For an introduction to this expanding meta-thread see Integral Anti-Capitalism pt I. We continue here because we have, hilariously, exceeded this website's capacity...

LAYMAN PASCAL

I agree that holacracy should be singled out for special investigation. The provocative notion that we are dramatically over-emphasizing the need for "conscious leadership" pertains very pertinently to this discussion. Robertson, like ourselves, is pointing to the fact that business (organizations) which integrally improve the interiors and cultural
spirit of their participants are still predisposed to certain outcomes as a result of their actual structural habits of communication and their specific decision-making protocols.
His notion of a constantly self-correcting dynamic organization drawing upon the capacity of individuals to act as tension-sensors relative to the "evolutionary purpose" of the organization is compelling and admirable.

More important is simply that he is making a stand and making an attempt to construct a protocol (constitution). I am not fully versed in the 4.0 version of the holacracy constitution but we should get deeper into some of these proposals.  

Given the level of your current knowledge of their protocols, what would you want to change or add in order to ethically and functionally empower this approach even more?

THEURJ

First some housekeeping in providing links in part I to comments on holacracy: their website, comment 1, comment 2, comment 3 (and 3 more on p. 7), and the first 7 comments on p. 8

I’m not yet familiar enough with holacracy to know it might need. So for now I’ll ask questions.  From p. 8 there was a blog post on ownership and the model might (but not necessarily) include outside capital investors. I asked:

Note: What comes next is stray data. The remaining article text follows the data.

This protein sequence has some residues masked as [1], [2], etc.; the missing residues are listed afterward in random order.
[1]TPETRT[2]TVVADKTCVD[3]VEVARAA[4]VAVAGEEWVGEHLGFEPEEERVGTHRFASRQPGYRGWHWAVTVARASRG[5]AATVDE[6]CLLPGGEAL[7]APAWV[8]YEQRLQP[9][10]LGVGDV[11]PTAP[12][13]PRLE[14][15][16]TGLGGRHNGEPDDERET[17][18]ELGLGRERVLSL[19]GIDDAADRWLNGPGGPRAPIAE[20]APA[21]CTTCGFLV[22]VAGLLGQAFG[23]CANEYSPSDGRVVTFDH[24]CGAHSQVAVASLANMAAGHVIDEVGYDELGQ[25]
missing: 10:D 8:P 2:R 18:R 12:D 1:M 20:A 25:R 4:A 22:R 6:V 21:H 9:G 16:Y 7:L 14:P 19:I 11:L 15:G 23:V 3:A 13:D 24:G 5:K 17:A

“One question immediately pops up on outside investors. Are there limits on the amount of outside capital investment? What if their investment is such that without it the company could not financially survive? And/or depends on it for start-up? Then such investment would control the company, like it or not. If you don't do what I say I'm taking my ball and going home. No ball, no ballgame. Not the same as a mortgage or loan company.”

Granted why such investors are included on the Board there are other stake-holders to balance their input. But are there rules about which outside individuals or companies can invest? Do they have to have similar values like triple bottom lines instead of just profit for their investors? Can a Goldman Sachs provide start-up capital? Or Romeny’s ex-firm, Bain? Just wondering, so perhaps it’s time for those out there more familiar with the system to engage us?

LAYMAN PASCAL

I appreciate your inquiry about the potential influence of outside investors in holacratic systems. Perhaps they have a good protocol for that. Or perhaps not. In general, all "smart groups" need to comprehend and anticipate the distortion influence that donors and enablers wield. The psychology of human nature shows that we may believe ourselves to be quite sturdy and impartial while we are really bending in the breeze.

One of the concerns I had while perusing the holacracy constitution was about the voting procedure for filling roles. There are many parts of their approach which impress. In particular I would like to make not of the necessity to place constraints upon discussion. When the mention of a concern is met with the mention of counter-concerns then the intelligence and practical efficacy of discussions drops dramatically. A highly suspicious mind might even supposed that the human hive is encouraged to engage in the constant casual usage of dysfunctional conversation. So their use of controlled phases in both operational and hiring decisions is admirable. However, their actual voting protocol seems (to my naive glance) to be based on a model of transparent majority. A sophisticated "show of hands".

So this may be an area in which holacratic principles can be expanded to include a more thorough use of "secret ballot" and "averaged ranking".